FIGS. 6 and 7 are a perspective view and side view, respectively, of the receptacle connector 1100 of the backplane system shown in FIG. 3A. In this manner, the receptacle connector 1100 may be mated with the plug connector 102 (as shown in FIG. 3A) and used to connect two electrical devices. Specifically, connection pins or contact terminals 133 (as shown in FIG. 3) may be inserted into, for example, vias (not shown) on device 110 to electrically connect the plug connector 102 to device 110. In another embodiment of the invention, the connection pins 133 may be eye-of-the-needle pins for use in press-fit applications or a surface mount configuration.

Receptacle connector 1100 also includes alignment structures 1120 to aid in the alignment and insertion of the plug connector 102 into the receptacle connector 1100. Once inserted, structures 1120 also serve to secure the plug connector in the receptacle connector 1100. Such structures 1120 thereby resist any movement that may occur between the plug connector 102 and the receptacle connector 1100 that could result in mechanical breakage therebetween.

The receptacle connector 1100 includes a plurality of receptacle contact assemblies 1160 each containing a plurality of terminals 133 (only the tails of which are shown in FIG. 6) configured in rows. The terminals 133 provide the electrical pathway between the connector 100 and any mated electrical device (not shown).

FIG. 8 provides a perspective view of a single receptacle contact assembly 1160 not contained in a receptacle housing 1150. As shown, the assembly 1160 includes a plurality of dual beam conductive contacts 1175 extending through a contact block 1168. The contact block is typically made from an insulating material. As shown in FIG. 8, and in one embodiment of the invention, contacts comprise ground contacts 1175B and signal contacts 1175A and are configured within the contact block 1168 in a signal-signal-ground configuration. To illustrate, starting from the left hand portion of the assembly 1160, the first and second contacts are signal contacts 1175A and the third contact is a ground terminal 1175B, such contact pattern continues along the length of the assembly 1160. Also as shown in FIG. 8, the assembly contains five sets of contacts, each set in a signal-signal-ground configuration.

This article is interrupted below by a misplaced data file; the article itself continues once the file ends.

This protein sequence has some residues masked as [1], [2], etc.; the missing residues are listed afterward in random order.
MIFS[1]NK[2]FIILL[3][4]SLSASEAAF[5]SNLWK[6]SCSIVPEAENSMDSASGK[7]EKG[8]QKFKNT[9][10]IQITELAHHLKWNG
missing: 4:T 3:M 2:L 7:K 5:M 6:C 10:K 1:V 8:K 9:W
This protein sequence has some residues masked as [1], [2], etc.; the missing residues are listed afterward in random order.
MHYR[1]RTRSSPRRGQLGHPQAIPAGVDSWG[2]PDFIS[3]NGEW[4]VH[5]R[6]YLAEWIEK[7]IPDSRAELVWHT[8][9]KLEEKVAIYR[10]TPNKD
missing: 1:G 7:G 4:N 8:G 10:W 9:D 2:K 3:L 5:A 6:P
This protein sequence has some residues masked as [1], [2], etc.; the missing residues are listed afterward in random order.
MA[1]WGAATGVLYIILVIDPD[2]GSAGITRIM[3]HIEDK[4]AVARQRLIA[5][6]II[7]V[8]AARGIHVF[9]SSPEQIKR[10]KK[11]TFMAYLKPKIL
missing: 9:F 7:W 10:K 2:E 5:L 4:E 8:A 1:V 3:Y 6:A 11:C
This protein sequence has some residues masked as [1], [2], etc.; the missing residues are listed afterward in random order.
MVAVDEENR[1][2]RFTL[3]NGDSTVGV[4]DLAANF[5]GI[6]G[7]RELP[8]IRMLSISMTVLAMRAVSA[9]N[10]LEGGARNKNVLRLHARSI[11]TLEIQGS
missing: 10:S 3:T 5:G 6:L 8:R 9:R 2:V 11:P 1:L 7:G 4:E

As shown, the signal contacts 1175A have a dual beam configuration on one side of the contact block 1168 and a straight pin configuration on the other side of the contact block 1168. In another embodiment of the invention, the straight pin configuration of the signal contacts 1175A could be replaced with an eye-of-the-needle configuration for press fit applications or a surface mount configuration.

Also, as shown, the ground contacts 1175B have a dual beam configuration on one side of the contact block 1168 and a straight pin configuration on the other side of the contact block 1168. In another embodiment of the invention, the straight pin configuration of the ground contacts 1175B could be replaced with an eye-of-the-needle configuration for press fit applications or a surface mount configuration.

In accordance with one aspect of the invention, the contact block 1168 includes wells 1190. The wells 1190 may be wells or portions of the contact block 1168 that are cut out to allow the shorter signal contacts 132A of the plug connector 102 to mate with the signal contacts 1175A of the receptacle connector 1100 in such a way that the ground contacts 132B do not interfere with or prematurely bottom out on the contact block 1168. In one embodiment of the invention and as shown in FIG. 8, the wells 1190 are located between the dual beams of ground contacts 1175B.

In this manner, when the plug connector 102 is inserted the into receptacle connector 1100, the ground contacts 132B of the plug connector 102 are first to contact the dual beams of the ground contacts 1175B of the receptacle connector 1100. This occurs because the ground contacts 132B extend farther from the plug housing 105 than the signal contacts 132A, as described above. Thereafter, the ground contacts 132B extend between the dual beams of ground contacts 1175B and are inserted into wells 1190. The shorter signal contacts 132A then contact the signal contacts 1175A in the receptacle connector 1100. By providing wells 1190 between the dual beams of ground contacts 1175B, the shorter signal contacts 132A of the plug 102 can mate with the signal contacts 1175A of the receptacle connector 1100 in such a way that ground contacts 132B do not interfere with or prematurely bottom out on contact block 1168.